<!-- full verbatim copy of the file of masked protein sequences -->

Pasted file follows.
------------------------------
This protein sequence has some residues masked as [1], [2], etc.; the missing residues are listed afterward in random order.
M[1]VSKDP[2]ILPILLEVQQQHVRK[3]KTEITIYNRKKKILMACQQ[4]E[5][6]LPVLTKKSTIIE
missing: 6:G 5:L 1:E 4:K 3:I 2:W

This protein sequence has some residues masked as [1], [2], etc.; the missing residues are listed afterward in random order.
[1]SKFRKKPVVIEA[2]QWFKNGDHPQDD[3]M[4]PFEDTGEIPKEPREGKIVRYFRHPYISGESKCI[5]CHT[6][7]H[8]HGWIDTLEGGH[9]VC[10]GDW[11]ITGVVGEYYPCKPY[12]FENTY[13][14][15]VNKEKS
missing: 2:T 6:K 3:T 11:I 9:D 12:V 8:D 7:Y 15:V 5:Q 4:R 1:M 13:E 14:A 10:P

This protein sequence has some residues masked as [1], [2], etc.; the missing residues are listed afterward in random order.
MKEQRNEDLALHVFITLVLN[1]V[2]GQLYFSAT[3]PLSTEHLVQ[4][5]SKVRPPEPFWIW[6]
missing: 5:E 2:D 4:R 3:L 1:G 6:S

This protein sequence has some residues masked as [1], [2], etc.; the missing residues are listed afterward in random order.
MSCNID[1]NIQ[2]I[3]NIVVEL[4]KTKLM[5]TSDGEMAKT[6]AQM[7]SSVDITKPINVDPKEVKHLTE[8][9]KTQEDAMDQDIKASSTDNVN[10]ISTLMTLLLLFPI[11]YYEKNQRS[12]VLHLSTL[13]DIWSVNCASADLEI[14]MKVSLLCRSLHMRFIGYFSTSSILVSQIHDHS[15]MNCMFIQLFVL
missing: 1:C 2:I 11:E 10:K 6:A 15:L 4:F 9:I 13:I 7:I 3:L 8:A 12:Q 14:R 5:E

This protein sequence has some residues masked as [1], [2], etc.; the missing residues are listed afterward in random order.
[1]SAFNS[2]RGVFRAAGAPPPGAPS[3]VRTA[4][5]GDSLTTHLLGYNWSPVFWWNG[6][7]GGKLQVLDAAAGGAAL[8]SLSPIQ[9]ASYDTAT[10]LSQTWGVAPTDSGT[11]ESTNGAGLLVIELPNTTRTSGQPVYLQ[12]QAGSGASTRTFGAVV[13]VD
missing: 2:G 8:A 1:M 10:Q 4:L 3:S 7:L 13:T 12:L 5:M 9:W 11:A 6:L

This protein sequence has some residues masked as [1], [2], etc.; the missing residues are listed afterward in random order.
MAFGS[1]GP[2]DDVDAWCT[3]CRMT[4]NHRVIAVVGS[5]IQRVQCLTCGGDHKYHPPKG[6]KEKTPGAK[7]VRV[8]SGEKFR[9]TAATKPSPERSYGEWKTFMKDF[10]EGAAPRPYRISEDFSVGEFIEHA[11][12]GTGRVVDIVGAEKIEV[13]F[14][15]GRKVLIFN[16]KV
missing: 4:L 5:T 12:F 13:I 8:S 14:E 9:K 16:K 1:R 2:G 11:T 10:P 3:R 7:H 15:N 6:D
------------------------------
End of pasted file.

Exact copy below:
This protein sequence has some residues masked as [1], [2], etc.; the missing residues are listed afterward in random order.
M[1]VSKDP[2]ILPILLEVQQQHVRK[3]KTEITIYNRKKKILMACQQ[4]E[5][6]LPVLTKKSTIIE
missing: 6:G 5:L 1:E 4:K 3:I 2:W

This protein sequence has some residues masked as [1], [2], etc.; the missing residues are listed afterward in random order.
[1]SKFRKKPVVIEA[2]QWFKNGDHPQDD[3]M[4]PFEDTGEIPKEPREGKIVRYFRHPYISGESKCI[5]CHT[6][7]H[8]HGWIDTLEGGH[9]VC[10]GDW[11]ITGVVGEYYPCKPY[12]FENTY[13][14][15]VNKEKS
missing: 2:T 6:K 3:T 11:I 9:D 12:V 8:D 7:Y 15:V 5:Q 4:R 1:M 13:E 14:A 10:P

This protein sequence has some residues masked as [1], [2], etc.; the missing residues are listed afterward in random order.
MKEQRNEDLALHVFITLVLN[1]V[2]GQLYFSAT[3]PLSTEHLVQ[4][5]SKVRPPEPFWIW[6]
missing: 5:E 2:D 4:R 3:L 1:G 6:S

This protein sequence has some residues masked as [1], [2], etc.; the missing residues are listed afterward in random order.
MSCNID[1]NIQ[2]I[3]NIVVEL[4]KTKLM[5]TSDGEMAKT[6]AQM[7]SSVDITKPINVDPKEVKHLTE[8][9]KTQEDAMDQDIKASSTDNVN[10]ISTLMTLLLLFPI[11]YYEKNQRS[12]VLHLSTL[13]DIWSVNCASADLEI[14]MKVSLLCRSLHMRFIGYFSTSSILVSQIHDHS[15]MNCMFIQLFVL
missing: 1:C 2:I 11:E 10:K 6:A 15:L 4:F 9:I 13:I 7:I 3:L 8:A 12:Q 14:R 5:E

This protein sequence has some residues masked as [1], [2], etc.; the missing residues are listed afterward in random order.
[1]SAFNS[2]RGVFRAAGAPPPGAPS[3]VRTA[4][5]GDSLTTHLLGYNWSPVFWWNG[6][7]GGKLQVLDAAAGGAAL[8]SLSPIQ[9]ASYDTAT[10]LSQTWGVAPTDSGT[11]ESTNGAGLLVIELPNTTRTSGQPVYLQ[12]QAGSGASTRTFGAVV[13]VD
missing: 2:G 8:A 1:M 10:Q 4:L 3:S 7:L 13:T 12:L 5:M 9:W 11:A 6:L

This protein sequence has some residues masked as [1], [2], etc.; the missing residues are listed afterward in random order.
MAFGS[1]GP[2]DDVDAWCT[3]CRMT[4]NHRVIAVVGS[5]IQRVQCLTCGGDHKYHPPKG[6]KEKTPGAK[7]VRV[8]SGEKFR[9]TAATKPSPERSYGEWKTFMKDF[10]EGAAPRPYRISEDFSVGEFIEHA[11][12]GTGRVVDIVGAEKIEV[13]F[14][15]GRKVLIFN[16]KV
missing: 4:L 5:T 12:F 13:I 8:S 14:E 9:K 16:K 1:R 2:G 11:T 10:P 3:R 7:H 15:N 6:D